As is well-known, Guatemala has one of the lowest tax rates in the world and one of the poorest and most unequal societies in the Western Hemisphere Several presidents (with varying degrees of intensity) have tried to carry out some reform to expand the tax base and increase government revenues.  For the most part, each effort has failed.  

Any serious attempt at bringing the criminal violence under control and establishing a sustainable level of economic growth is going to take years of robust investments in health care, education, and job creation programs as well as private sector investment. It doesn't really matter how much the US and intergovernmental organizations are willing to provide this year or next.

As part of the 1996 peace accords, the government agreed to raise its tax revenues as a percentage of GDP (or tax ratio) up to 12% by 2000. Today, the tax ratio remains at approximately ten percent. President Alvaro Colom has pushed reforms that will marginally increase Guatemala's tax rate in hopes of increasing government revenue. In general, the opposition had been calling for Colom to carry out two reforms before they would consider any tax increase.  First, the government needs to implement greater spending cuts than those proposed by the Finance Ministry. Second, Congress and the private sector had called on Colom to go after those who evade taxes before adding any new ones. 

They also argued that when the economy was growing at a good rate any tax increase would stifle growth and undo years of productivity. In the last few years, however, they have taken the opposite approach in argued that the government cannot raise taxes in such a poor economic environment.  Jobs will be lost and the economy will deteriorate further. (They’re like US Republicans.) Now they won’t agree to pay more in taxes until the government puts an end to smuggling. Smuggling!!!

Regardless of any success the administration might have in reducing government spending and limiting tax evasion, the private sector will most likely not accept any meaningful tax reform. For the last decade, they have defeated almost every attempt at an increase even when the international community was more focused on the country. I don’t see how this situation is going to change during the last few months of Colom’s administration.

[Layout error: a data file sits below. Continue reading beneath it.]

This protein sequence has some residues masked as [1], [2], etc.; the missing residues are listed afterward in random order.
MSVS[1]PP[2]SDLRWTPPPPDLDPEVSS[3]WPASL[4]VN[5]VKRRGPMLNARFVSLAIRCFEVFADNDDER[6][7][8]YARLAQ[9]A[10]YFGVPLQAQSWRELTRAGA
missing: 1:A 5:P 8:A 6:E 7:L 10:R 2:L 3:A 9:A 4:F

Will the next president push tax reform? If Sandra Torres wins, she probably will. However, Guatemalan elites were reluctant to add to the government’s revenue the last four years because they thought the money was going to go in to her social programs. General Molina? It’s possible, but I haven’t read anywhere that raising taxes is much of a priority to him.

If history is any guide, I wouldn’t be optimistic about the Guatemalan government raising additional revenue via taxation.

Thursday, June 23, 2011

Sexual Violence in Guatemala

Margot Wallström, the UN Secretary-General’s Special Representative on Sexual Violence in Conflict, congratulated Guatemala on the arrest of General Hector Mario Lopez Fuentes
“The apprehension of General Lopez Fuentes sends a strong signal to all perpetrators that conflict-related sexual violence is not acceptable, and that justice will ultimately prevail,” Ms. Wallström said.
“Sexual violence thrives on silence and impunity,” she added. “Women have no rights if those who violate their rights go unpunished.”
During the scorched-earth program carried out by the Guatemalan government in the early 1980s, entire villages were burned to the ground, women and girls were brutally raped, and unborn children were killed.
CNN also had a story today that focused mainly upon researchers who have spent much of their lives interviewing victims of rape. The first part of the article is based upon the work of Victoria Sanford and Daniel Rothenberg in GuatemalaSanford has been carrying out work in Guatemala for the last few decades and has spent numerous hours interviewing Guatemalan women who suffered wartime rape.  
The soldiers set fire to our villages. They shot our husbands and brothers, burned our houses. They stopped to wait for the sound of our babies crying. When they cried, the soldiers came toward the wailing.
They killed our babies. They raped us.